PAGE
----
Mohamed Husain Al Shateri is one of 620 volunteer marshals to participate at the Abu Dhabi Grand Prix.
Marshals keep F1 race running and drivers safe
ABU DHABI // When Sebastian Vettel, the Formula One champion, and Lewis Hamilton speed up to Turn 15, Mohamed Husain Al Shateri will be keeping more than a close eye on them.
The "post-chief marshal" at Yas Marina Circuit will have a team of flag-wavers and an intervention crew under his control, ready to jump into action if there is a crash.
As F1 cars reach speeds of more than 300kph at Yas, it is crucial to have a large safety team, and at the Abu Dhabi Grand Prix there will be 40 grous and 620 marshals.
Mr Al Shateri, 23, found himself in the middle of the action last year when Michael Schumacher went into a spin, causing Vitantonio Liuzzi to crash spectacularly into the seven-time world champion.
Months of training came to the forefront for Mr Al Shateri, who was last year controlling a number of digital flags - electronic devices that change the colours of the signs around the circuit to warn drivers.
"It was a huge accident but an even bigger challenge for us," he said.
Immediately, orders came in over the radio from race control and the safety car was sent out. The route was changed and Mr Al Shateri switched the digital flags to double yellow, to notify drivers of the dangers ahead.
After the safety car had made two laps, followed by the remaining cars in the field, the intervention team had cleared the track and the race was back on.
A quality engineer with Abu Dhabi Municipality, Mr Al Shateri said marshalling was exceptionally professional, even though everyone was a volunteer.
"You have to be serious," he said. "You are part of the race and you live the race because you are guiding it, ensuring the safety of the drivers. Marshals are a big role in the race."
When Mr Al Shateri applied for a track marshal post, he thought it was a guaranteed way to see the F1 race up close. "The race was in November but they started training in June, which was a long time away, so I wondered why," he said.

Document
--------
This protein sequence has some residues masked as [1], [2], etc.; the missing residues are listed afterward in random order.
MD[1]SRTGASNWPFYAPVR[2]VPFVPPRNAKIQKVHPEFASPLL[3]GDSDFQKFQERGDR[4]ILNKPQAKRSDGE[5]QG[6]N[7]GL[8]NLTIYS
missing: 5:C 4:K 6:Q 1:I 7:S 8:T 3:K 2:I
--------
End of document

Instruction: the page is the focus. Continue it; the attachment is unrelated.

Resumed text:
From his first orientation course he was hooked.
"We had to learn the rules, the penalties, know what to do in case of an accident and after all that training we'd be ready," Mr Al Shateri said.
"But the most important thing is when you are in the race. It's totally different to the training. There is a lot of timing involved, especially for overtaking."
If a car at the back of the pack is about to be lapped, the driver must allow the leader to pass him.
"You have to show the flag and within seconds, withdraw it quickly," explained Mr Al Shateri. "You have to know who's first and last.
"You have to know the colours, and sometimes the helmets of all the 24 drivers. You have to be focusing all the time and making sure everything is safe. It really is an amazing job."
A marshal's schedule is down to minutes, and they all know what is going on from the moment they sign in each morning at the track to when they leave.
They are under the sun all day in fire retardant suits, with scheduled breaks in the three days of racing, practice and qualifying for F1 and the other three race classes.
Food is brought to them at their posts, which are well stocked with water and ice.
"We don't look at it like a spectator, we have to focus," Mr Al Shateri said.
On racing days he reaches the circuit by 7.30am and signs in, collects the radios and is then given a briefing from the clerk of the course.
When he gets to his post, he checks the flags, fire extinguishers, brushes, shovels and the spill kit to make sure everything is in place.
As it gets closer to race time there is a radio check and the safety car checks the digital flags. Then the order comes from race control to start.
Mr Al Shateri said most of the action happened in GP2 racing.
"Those drivers want to be F1 drivers so they are fighting to be F1 drivers," he said. "They are the most exciting of races."
Once the chequered flag is waved on Sunday, Mr Al Shateri said he would reflect on the day's racing with a debriefing.
"You feel the whole day - you really feel it minute-by-minute," he said. "It's a long day, full of events, races and action. It's hard and it's tiring but you have so much fun."